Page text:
How can Internet of Things Botnet attacks be mitigated?

How can Internet of Things Botnet attacks be mitigated?

How can Internet of Things Botnet attacks be mitigated?

Eric Watkins, senior malicious detection researcher at zvelo, discusses the rise of IoT botnet attacks and how to mitigate the threat they pose.

The meteoric growth of the IoT industry has forced vendors to prioritize impressive top line features and cost efficiency, leaving security as an un-sexy afterthought. This has left countless IoT devices on the market today rife with vulnerabilities: comically weak default passwords, poor patching systems, and the use of telnet, FTP and other services that run a precipitously high risk of data exposure.

Whereas the average IoT device user sees an opportunity to adjust their thermostat from an app without getting out of bed, hackers see a largely unguarded opportunity to introduce malware that locates IoT devices, takes control of them, and turns the scantily-secured devices into mindless soldiers ready to cause mayhem.

Recent distributed denial of service (DDoS) attacks have demonstrated the dangers of a vulnerable IoT ecosystem. In October of 2016, the highly publicized attack on DNS provider Dyn resulted in the unavailability of many major websites and applications most of us would never imagine going offline, including Amazon, Twitter, Spotify, and GitHub. Dyn’s findings indicate that the attack utilized a botnet comprised of IoT connected devices and may have involved 10 million different IP addresses.

Soon after, another attack using the same botnet attempted to take the entire country of Liberia offline. Each strike delivered 500 Gbps of disruptive data for several minutes, enough to make affected sites unavailable. But this is not an outlier or a one-off issue.

It’s anticipated that the world will tally 200 billion connected devices by 2020 – more than 26 IoT connections for every person on earth. At the pace the IoT is growing, predictions are that future DDoS attacks could reach a magnitude of 10 Tbps, which should be plenty enough to render any targeted site or country unavailable.

While it’s still more common to think of website security issues in terms of passwords and hacking, DDoS attacks are just as effective at sidelining a site – and they don’t require the sophistication of an attack that can overcome security measures. Rather, a DDoS attack is a war of attrition against network infrastructure. All one needs to succeed is enough distributed connected devices to overwhelm systems with requests, and to stop some or all legitimate users from having their site requests successfully completed.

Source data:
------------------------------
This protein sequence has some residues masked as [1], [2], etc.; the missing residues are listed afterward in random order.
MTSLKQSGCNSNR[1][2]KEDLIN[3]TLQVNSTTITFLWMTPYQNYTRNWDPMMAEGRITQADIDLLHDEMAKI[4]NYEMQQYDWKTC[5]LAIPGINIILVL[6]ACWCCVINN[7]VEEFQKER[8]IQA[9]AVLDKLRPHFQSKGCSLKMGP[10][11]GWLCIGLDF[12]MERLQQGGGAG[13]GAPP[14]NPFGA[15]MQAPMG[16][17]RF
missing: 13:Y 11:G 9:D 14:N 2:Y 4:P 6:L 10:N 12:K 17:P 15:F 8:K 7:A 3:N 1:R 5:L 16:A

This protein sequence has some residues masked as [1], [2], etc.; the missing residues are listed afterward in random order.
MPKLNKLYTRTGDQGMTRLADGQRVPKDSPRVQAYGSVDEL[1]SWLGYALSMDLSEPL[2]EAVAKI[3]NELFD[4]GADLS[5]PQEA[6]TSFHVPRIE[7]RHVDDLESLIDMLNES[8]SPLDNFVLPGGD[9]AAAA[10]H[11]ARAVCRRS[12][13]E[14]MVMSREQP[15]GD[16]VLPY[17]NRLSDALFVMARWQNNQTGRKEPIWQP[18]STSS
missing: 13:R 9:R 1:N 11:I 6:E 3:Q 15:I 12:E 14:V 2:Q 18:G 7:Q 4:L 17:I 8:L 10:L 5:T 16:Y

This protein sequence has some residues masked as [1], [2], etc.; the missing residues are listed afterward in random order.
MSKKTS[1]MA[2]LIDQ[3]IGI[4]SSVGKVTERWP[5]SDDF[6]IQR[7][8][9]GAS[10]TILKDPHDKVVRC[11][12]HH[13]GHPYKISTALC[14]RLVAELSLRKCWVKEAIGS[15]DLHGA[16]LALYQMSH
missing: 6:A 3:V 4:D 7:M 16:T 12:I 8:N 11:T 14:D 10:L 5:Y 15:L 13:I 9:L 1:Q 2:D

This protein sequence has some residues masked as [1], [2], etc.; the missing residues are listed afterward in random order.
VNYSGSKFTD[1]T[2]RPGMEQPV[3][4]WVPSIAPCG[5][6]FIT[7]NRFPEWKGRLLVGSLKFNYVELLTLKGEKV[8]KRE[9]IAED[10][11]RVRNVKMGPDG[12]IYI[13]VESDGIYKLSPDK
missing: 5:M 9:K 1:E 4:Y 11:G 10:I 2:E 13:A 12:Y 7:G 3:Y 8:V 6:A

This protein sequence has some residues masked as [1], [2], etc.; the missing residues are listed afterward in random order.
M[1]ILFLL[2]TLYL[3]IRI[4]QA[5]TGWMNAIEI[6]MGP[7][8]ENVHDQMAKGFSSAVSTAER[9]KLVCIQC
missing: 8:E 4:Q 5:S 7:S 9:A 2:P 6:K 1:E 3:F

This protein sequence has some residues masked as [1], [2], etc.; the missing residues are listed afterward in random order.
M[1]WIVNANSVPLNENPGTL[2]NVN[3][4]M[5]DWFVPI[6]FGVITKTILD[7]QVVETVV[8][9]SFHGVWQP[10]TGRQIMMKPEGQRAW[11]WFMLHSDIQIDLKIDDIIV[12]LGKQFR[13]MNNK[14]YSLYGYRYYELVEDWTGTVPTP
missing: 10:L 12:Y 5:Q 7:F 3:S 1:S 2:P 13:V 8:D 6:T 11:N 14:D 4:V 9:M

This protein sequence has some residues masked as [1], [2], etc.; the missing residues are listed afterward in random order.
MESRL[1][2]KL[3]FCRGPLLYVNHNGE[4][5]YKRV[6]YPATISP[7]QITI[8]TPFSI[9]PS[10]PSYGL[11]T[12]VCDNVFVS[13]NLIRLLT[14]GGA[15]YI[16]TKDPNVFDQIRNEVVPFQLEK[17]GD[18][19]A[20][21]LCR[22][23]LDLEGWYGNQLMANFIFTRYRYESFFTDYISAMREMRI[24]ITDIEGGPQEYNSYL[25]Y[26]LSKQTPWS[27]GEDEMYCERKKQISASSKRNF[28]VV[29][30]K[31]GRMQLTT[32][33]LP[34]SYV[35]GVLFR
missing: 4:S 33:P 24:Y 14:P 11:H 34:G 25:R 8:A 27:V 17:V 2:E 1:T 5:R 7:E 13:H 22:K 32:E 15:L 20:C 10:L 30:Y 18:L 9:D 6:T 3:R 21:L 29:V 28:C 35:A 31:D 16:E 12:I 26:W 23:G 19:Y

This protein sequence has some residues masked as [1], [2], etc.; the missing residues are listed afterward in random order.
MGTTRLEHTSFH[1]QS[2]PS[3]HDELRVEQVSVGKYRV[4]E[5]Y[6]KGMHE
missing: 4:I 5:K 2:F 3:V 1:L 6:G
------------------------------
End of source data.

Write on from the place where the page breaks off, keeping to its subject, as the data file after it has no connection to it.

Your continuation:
The IoT age is just dawning, but already next-generation botnets made of IoT devices have emerged as a potent conduit for these attacks. IoT botnets will only increase in their effectiveness and in the danger they represent – until vendors take a much more serious approach to securing their devices.

Related: Newly created IoT bot infects 3,500 connected devices

Securing personal devices from botnet attacks

In today’s IoT, it can be challenging to manage and patch smart home devices. They can be hacked in minutes. Malware can even introduce a permanent backdoor to many devices, allowing hackers to add them to a botnet whenever they wish. Worse, the functionality of many IoT devices adds the potential for “creepy” attacks that take advantage of gathered data, special functionality, and even surveillance. For example, hackers with control over a data center’s IoT climate control devices could turn the temperature up to its maximum, taking computing resources offline by causing them to overheat. Nor would it be at all far-fetched to see hackers using IoT video conferencing equipment to spy on personnel at an enterprise, learning the optimal time to deliver an attack.

Preventing your own IoT devices from contributing to botnets – and/or exposing your home or enterprise to more nefarious dangers – requires diligence. Research any IoT devices ahead of making a purchase to ensure they aren’t known to be susceptible to malware, and that it’s possible to customize the login credentials to avoid using the default settings.

The Shodan Database is a useful tool for checking if a particular connected device is vulnerable. Beyond this, make sure to regularly change device passwords at least every 90 days, and use strong authentication (credentials like admin/admin are a recipe for disaster). Disable non-essential services as well – devices that have telnet, FTP or similar services exposed are easy recruits for botnets. Also, enable protocols like HTTPS and SSH to support encryption and strong authentication. Deploy security gateways to inspect, audit, and control network communications, and check the integrity of data transfers. Make sure that any IoT management hubs and services are secure. Importantly, update your devices whenever possible to guard against any critical vulnerabilities that arise.

If the presence of malware is suspected in a device, disconnect, reset it to factory settings, and install the latest patch before reconnecting. It is worth noting, however, that some devices are simply unpatchable and should be discarded entirely (in these cases a recall and refund may be available). With the wide array of useful functions that IoT devices deliver, security is essential to making sure these capabilities remain firmly in your own hands, and no one else’s.

Eric Watkins is senior malicious detection researcher at zvelo, a provider of content and device categorization, as well as malicious botnet detection services.

Related: Trend Micro partners with Asus to beef up IoT security in homes


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